Wed, Jun 13, 2007 - Page 8 News List

Letters: Cantons, not counties

As transitional justice in Taiwan progresses, as statues of dictators are removed and monuments to their oppressive rule renamed, there is a whole other area of name rectification to be considered.

Having the historical distinction of being the former colony of more than one nation, Taiwan has inherited a difficulty in the naming of formal administrative divisions of national and local government.

During the time of the Chinese Nationalist Party's (KMT) military dictatorship, Taiwan had the burden of a provincial and national government governing the same territory -- functions and positions duplicated -- to project the fiction that the KMT governed all of China.

Now that Taiwan's "provincial government" has been removed, we have the strange situation in which there is a national government and then cities and designated "counties," which are by definition subdivisions of a non-existent regional government.

As with the name "Republic of China," the current names of administrative regions tend to confuse foreign countries.

Cities can readily make commercial and cultural agreements with other cities around the world and have done so.

But should Ilan County make an agreement with a US county (with populations sometimes smaller than Taiwanese townships) or a US state? Taiwan's counties, though not wholly analogous, are closer on the spectrum to the latter division.

In the US there are national, state and local tiers of government. The absence of the intermediate level in Taiwan would tend to make foreigners think that the national government is itself intermediate; that is, the province or confederated state of some "Greater China."

To address this problem while on the campaign trail last year, Vice President Annette Lu (呂秀蓮) suggested a name rectification campaign of sorts in which Taiwan would be divided into four provinces, each consisting of several counties.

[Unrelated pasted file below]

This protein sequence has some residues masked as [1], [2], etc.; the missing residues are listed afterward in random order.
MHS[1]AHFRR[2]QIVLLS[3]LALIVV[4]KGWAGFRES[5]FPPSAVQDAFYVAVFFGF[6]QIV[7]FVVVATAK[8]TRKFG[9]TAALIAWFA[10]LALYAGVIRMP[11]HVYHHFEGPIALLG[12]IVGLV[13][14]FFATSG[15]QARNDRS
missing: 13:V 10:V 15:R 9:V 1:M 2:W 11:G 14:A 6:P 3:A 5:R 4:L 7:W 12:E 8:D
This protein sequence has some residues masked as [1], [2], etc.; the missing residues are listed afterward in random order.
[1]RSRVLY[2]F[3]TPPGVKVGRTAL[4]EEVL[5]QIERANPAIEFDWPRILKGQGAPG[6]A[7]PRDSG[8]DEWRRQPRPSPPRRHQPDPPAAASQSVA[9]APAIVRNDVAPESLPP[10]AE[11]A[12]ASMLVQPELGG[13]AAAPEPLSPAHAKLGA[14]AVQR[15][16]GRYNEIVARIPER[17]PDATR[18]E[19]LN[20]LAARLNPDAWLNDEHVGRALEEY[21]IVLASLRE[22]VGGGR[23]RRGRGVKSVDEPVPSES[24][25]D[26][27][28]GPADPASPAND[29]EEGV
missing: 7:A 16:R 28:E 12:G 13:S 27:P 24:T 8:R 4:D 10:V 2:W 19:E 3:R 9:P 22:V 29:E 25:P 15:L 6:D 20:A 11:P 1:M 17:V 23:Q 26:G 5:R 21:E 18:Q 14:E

But with Taiwan's size, all of this still seems to add an unnecessary layer of bureaucracy.

And the arbitrary addition of provinces in name only, which seem too small compared with those of other countries, would give the impression that Taiwan was "pretending" to have provinces, just like in the past the KMT regime "pretended" to govern China and "pretended" that Taiwan was just a province.

Besides, in the context of Taiwanese history, the idea of a province is just too reminiscent of the Chinese empire and colonialism in general.

Here is one alternate proposal: Taiwan should model its structure on Switzerland.

Change the "county" designation to "canton." In explanation, have books make the comparison thus: "Like Switzerland, Taiwan is made up of regional administrative divisions called cantons."

That one short phrase, "like Switzerland," could make a huge stride forward in how the world perceives Taiwan.

Like Switzerland, Taiwan is multilingual. Like Switzerland, Taiwan has had to maintain itself against aggressive and larger neighbors over the centuries.

Like Taiwan, Switzerland had to face a time of de facto independence from a large empire (beginning in 1499 from the Holy Roman Empire). Switzerland was finally recognized by other countries as independent in 1648 in the Treaty of Westphalia. Hopefully, unlike Switzerland, Taiwan will not have to wait that long.

Like the Swiss, Taiwanese would like nothing more than to be neutral, at peace with their neighbors and respected as a sovereign nation.

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